The next article will discuss koalas and machinery noises, as this becomes important in understanding another layer of why they are at such risk with cars.

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Koalas, cars and the urban setting

Koalas are often killed by cars in towns where the speed limits are much lower as well as out of town on higher speed roads.

One issue for koalas coping with roads in an urban area, is that there is more happening to distract the koala and the person driving the car.  The koala has to process a variety of stimuli such as electric lights, dogs barking, children noises, other machinery or traffic, humans and animals walking about and probably an extremely fragmented home range.  A car approaching, even at only 60kph is probably just a part of the cacophony around them.

In these situations koalas often simply step onto the road directly in front of a car apparently without seeing it was there at all.  This is not because of poor eyesight, but because they cannot separate and deal with all the stimuli.  Think of it like very young children playing and how unsafe that is near the road because we know a young child is likely to become so focused on play they will not see a car approaching.  In a similar fashion koalas just focus on where the tree they need to get to is, rather than what may be in between them and this destination.

Koalas spend most of their time sleeping and digesting. When they move they are focused on where they are going, not on what is around them.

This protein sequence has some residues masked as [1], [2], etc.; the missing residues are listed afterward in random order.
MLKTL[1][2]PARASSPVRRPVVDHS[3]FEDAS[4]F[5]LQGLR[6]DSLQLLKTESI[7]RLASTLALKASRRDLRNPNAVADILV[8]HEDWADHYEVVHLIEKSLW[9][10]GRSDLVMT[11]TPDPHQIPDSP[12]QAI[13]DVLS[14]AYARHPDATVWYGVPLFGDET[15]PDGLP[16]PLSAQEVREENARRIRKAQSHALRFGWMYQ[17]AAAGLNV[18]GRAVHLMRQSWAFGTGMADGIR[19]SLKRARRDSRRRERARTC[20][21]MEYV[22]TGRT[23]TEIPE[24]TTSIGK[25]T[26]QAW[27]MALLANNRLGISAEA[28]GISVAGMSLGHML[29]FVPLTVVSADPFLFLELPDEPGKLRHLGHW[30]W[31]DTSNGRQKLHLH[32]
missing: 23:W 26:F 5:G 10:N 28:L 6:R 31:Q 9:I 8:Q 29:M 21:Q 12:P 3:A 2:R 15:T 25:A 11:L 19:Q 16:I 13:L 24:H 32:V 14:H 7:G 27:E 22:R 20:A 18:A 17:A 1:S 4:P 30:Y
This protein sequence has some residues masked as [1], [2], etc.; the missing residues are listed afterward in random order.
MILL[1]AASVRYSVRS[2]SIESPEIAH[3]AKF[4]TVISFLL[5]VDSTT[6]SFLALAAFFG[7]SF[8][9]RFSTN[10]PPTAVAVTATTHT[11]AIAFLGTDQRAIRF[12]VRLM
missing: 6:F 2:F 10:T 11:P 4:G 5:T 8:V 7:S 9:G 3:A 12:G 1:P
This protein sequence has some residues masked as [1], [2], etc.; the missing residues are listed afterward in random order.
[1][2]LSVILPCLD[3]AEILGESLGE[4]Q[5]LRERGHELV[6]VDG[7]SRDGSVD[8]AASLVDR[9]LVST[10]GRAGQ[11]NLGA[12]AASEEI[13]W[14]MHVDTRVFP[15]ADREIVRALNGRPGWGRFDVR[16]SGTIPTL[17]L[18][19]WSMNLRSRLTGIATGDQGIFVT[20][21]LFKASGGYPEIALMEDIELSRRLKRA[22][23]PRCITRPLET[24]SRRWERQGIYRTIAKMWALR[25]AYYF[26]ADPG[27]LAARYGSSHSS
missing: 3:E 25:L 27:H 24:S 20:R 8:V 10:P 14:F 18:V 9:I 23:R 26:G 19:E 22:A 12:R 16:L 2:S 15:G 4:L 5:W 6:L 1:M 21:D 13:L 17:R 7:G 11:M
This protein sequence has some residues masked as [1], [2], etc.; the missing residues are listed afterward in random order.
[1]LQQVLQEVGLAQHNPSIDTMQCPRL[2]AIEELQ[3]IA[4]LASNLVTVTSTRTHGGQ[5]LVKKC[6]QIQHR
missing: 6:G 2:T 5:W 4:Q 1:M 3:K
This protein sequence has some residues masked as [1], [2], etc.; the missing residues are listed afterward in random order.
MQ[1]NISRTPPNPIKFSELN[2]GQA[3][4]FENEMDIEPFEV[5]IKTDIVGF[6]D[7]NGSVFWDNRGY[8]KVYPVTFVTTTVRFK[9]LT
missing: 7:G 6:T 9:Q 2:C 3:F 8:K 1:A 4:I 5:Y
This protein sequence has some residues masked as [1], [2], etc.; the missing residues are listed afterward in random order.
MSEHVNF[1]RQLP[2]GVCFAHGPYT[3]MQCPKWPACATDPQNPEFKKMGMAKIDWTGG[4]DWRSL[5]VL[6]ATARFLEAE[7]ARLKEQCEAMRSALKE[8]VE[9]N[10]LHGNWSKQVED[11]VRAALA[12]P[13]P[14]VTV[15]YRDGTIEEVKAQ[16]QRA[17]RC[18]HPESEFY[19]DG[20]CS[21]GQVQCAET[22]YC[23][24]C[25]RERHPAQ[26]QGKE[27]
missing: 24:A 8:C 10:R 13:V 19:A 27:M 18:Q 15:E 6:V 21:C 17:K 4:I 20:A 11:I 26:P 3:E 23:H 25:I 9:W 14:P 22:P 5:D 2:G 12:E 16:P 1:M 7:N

Koalas spend most of their time sleeping and digesting. When they move they are focused on where they are going, not on what is around them.

Koalas are often seen walking along a road (rather than across), or they are reported to simply stop and sit in the middle of a road and watch a car approach and stop in front of them.  Observing koalas, it would appear that their flight response is often very low as they don’t have a ‘sense of danger’.  This is discussed in the article on dealing with cars in more detail.

When the flight response is elicited in a koala they commonly give a leap in the opposite direction or any random direction and begin to run without checking to see if they have chosen a safe direction.  They will then attempt to run to anything that looks like a ‘tree’ structure.  In other words, something they can climb.  This makes sense because their brain tells them that getting up high is the safe response.  Once a koala rushes up a structure in fright it tends to then determine to stay there until well after dark.

Hence we see koalas sitting high up telegraph poles, on fences, or even veranda posts seemingly unwilling to move.  The more stressed that koala becomes, the less likely it is to come down.

This is the typical koala response:

  1. ignore everything
  2. react without thinking and get up high
  3. stay very still until late at night when all is very quiet

Roundabouts provide another level of complexity that is nearly impossible for a koala to cope with.  All the koala sees is their food tree on the other side and they attempt to move towards it.

It is up to us as drivers to take more notice of wildlife on the roads, as the wildlife are not going to learn our rules.